Local vineyard wins prestigious state award

Feb. 16, 2014 @ 01:00 AM

Ever since Ken Craven decided to spend his retirement years operating a vineyard, there have been plenty of days he wondered whether he’d made the right decision.
Feb. 1 was not one of those days.
That’s the day the N.C. Winegrowers Association awarded its annual Wine Grower of Excellence Award to Craven’s small vineyard in the Wallburg community, which he calls Chart’s Hill Vineyard.
“It means that evidently I have done something right since I got started,” Craven says. “Childress (Vineyards) has won it, and Morgan Ridge (Vineyards). It puts me in the same category with a group of fairly prestigious vineyards and wineries in the state, so I’m honored and humbled by this award.”
Chart’s Hill was selected from more than 400 independent vineyards across the state, according to Mark Friszolowski, treasurer and past president of the N.C. Winegrowers Association, who is also the winemaker at Childress Vineyards.
“This award is given to somebody who really just shows excellence in their ability to grow wine grapes in North Carolina,” Friszolowski says.
“Ken attends all the seminars and has been very active in the industry. He’s come from being just a novice grower with very little experience to now having some of the most sought-after grapes in the state. Ten years ago, when there were only 30 to 40 vineyards, that wouldn’t be as big a deal, but now with over 400 growers, that’s pretty darned good.”
Winning a prestigious award certainly wasn’t what Craven had in mind in 2006, when he first planted Merlot grapes on his five-acre plot of land on Friendship Ledford Road.
“I was just looking for something to do after retirement,” recalls Craven, 65, who worked in the airline industry.
“My youngest daughter’s husband proposed to her at a winery and vineyard, and I started thinking that might be a good thing for me to get involved in. With the lay of my land — it’s very hilly — I wouldn’t have to till the land. So I took a couple of courses in viticulture at Surry Community College, and here I am.”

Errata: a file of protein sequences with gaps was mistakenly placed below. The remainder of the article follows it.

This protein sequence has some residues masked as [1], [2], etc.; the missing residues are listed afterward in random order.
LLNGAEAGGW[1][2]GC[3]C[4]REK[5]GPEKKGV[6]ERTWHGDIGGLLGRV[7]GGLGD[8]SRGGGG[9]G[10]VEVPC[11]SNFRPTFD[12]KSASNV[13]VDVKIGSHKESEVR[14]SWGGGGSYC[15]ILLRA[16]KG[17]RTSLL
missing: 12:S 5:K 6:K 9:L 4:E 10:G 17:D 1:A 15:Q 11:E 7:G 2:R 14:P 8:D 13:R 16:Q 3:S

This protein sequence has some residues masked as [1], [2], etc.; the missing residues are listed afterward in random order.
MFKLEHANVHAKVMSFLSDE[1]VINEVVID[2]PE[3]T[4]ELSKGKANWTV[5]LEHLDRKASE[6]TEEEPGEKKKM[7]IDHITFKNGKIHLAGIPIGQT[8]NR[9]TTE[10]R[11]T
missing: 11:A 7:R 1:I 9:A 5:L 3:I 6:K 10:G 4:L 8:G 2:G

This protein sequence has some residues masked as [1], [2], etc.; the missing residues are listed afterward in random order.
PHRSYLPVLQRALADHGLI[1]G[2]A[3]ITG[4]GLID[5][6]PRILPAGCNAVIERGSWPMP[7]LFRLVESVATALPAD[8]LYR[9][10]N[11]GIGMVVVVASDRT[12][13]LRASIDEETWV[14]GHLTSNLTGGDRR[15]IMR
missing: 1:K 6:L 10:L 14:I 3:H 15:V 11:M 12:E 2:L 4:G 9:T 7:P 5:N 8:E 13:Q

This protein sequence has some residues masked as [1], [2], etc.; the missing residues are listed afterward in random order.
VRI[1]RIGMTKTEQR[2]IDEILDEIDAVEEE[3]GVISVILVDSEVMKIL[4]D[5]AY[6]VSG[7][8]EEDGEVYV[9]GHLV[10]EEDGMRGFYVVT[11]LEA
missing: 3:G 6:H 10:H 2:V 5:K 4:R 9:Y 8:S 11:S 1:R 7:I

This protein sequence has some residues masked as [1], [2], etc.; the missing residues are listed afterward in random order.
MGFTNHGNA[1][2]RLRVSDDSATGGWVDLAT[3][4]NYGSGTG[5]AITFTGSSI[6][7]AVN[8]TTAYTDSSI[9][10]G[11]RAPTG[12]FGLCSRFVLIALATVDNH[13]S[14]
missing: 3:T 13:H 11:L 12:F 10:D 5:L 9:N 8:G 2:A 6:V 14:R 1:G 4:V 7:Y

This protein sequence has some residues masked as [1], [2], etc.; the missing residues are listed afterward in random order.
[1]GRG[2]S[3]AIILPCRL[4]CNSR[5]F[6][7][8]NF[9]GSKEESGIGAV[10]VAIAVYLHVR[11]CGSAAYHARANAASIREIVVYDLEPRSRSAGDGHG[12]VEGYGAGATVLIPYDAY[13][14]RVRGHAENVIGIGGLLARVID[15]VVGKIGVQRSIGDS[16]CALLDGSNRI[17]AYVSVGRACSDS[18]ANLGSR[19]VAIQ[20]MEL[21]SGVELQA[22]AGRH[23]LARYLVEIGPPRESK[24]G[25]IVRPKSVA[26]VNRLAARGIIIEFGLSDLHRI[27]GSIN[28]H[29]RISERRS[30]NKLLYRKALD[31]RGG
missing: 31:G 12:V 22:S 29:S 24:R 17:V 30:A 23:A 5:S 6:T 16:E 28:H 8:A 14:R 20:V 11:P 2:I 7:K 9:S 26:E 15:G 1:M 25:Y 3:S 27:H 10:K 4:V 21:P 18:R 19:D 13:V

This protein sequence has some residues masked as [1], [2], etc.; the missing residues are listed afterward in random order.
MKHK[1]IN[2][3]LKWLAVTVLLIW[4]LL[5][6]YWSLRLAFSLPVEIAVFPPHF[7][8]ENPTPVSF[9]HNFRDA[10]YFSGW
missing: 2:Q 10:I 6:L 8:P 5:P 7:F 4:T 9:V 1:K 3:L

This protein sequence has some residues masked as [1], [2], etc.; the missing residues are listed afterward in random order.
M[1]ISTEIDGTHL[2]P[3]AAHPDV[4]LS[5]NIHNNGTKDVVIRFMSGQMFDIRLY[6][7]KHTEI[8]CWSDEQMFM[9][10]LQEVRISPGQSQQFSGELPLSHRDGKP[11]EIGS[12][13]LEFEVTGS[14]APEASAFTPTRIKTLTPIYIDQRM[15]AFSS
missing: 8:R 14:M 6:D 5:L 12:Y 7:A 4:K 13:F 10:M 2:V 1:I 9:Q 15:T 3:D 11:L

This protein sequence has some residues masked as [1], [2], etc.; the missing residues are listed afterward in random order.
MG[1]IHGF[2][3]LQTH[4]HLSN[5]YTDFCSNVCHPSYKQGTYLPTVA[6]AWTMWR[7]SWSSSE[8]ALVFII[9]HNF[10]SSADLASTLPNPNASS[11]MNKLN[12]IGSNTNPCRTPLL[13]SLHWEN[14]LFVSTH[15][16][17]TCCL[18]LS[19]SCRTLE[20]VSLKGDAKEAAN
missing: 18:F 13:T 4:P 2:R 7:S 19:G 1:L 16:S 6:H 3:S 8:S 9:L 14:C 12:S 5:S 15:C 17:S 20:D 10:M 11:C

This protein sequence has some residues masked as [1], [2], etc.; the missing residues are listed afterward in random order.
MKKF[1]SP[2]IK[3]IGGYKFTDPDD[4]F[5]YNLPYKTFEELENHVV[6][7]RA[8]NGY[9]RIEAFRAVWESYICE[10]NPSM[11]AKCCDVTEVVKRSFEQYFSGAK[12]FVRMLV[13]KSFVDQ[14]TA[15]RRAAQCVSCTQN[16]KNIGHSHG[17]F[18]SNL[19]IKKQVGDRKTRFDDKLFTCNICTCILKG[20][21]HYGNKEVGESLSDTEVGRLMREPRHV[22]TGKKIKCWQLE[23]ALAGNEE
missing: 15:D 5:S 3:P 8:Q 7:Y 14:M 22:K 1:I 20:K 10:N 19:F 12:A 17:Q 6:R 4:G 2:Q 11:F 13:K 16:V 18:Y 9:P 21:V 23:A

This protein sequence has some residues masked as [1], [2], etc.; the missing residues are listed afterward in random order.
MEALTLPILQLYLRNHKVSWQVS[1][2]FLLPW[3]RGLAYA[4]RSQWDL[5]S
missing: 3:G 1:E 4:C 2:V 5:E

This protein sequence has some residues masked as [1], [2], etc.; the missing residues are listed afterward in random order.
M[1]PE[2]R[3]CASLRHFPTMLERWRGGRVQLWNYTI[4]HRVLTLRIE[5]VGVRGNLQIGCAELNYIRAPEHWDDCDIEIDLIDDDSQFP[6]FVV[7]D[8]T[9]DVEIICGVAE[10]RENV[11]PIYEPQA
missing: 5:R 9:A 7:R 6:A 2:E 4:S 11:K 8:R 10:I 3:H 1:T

Craven says he made the transition fairly smoothly, “but it’s a lot more work than I had anticipated,” he says. “I actually started harvesting before I officially retired, and I found out real quick I had taken on too much.”
Craven and his wife, Marty, live on the property where the vineyards are located.
“We both grew up in the Wallburg area on tobacco farms,” Craven says. “We love the outdoors and we wanted to keep our hands in the ground in some form or fashion, and this seemed like a good idea. We love it — I was out there this morning for two or three hours.”
What would the owner of a vineyard be doing out there now, in the dead of winter?
Pruning — lots and lots of pruning.
“You have to handle every single vine individually — that’s close to probably 2,500 or 3,000 grapevines, cutting every one of them back,” Craven says. “And that’s not just a single vine — it’s all the different shoots coming out of it, too. It’s very labor-intensive.”
Thankfully, Craven has a friend and fellow retiree, Frank Cathey, who gives him a lot of help.
“If it weren’t for Frank,” Craven says, “I don’t know whether I’d be able to make it or not.”
The vineyard takes its name from the hilly land, which is known locally as Chart’s Hill.
“Chart was a descendant of a slave of the Yokeley family of the late 1700s, and he lived on this hillside,” Craven explains. “Everybody in this area knows this hill as Chart’s Hill.”
While Chart’s Hill remains a small vineyard, Craven has expanded a little bit from those first Merlot grapes he planted more than seven years ago. In 2010, he added four more varieties — Sauvignon Blanc, Pinot Gris, Golden Muscat and Muscadine.
Chart’s Hill does not include a winery; instead, Craven has carved a niche by selling his grapes to other North Carolina wineries, such as Childress Vineyards, Westbend Vineyards, Weathervane Winery and SilkHope Winery.
The vineyard harvested about four tons of grapes last year, but it was a bit of a down year for Chart’s Hill. Seven to eight tons annually is more typical, according to Craven.
The Wine Grower of Excellence Award is awarded to an association member that’s been in existence for at least five years, produces consistently high-quality wine grapes, and shows an ongoing commitment to the betterment of the North Carolina wine and grape industry.
The award, which is voted on by viticulture experts at N.C. State University, was presented during the annual conference of the N.C. Winegrowers Association, held earlier this month in Winston-Salem. Judges look at such criteria as canopy management, quality of fruit and overall condition.
“What’s unusual is that you’ve got a group of professional growers in the state ... and then there’s Ken with his little vineyard, and he gets this award,” Friszolowski says. “It just shows what you can do if you persevere and if you have a green thumb.”

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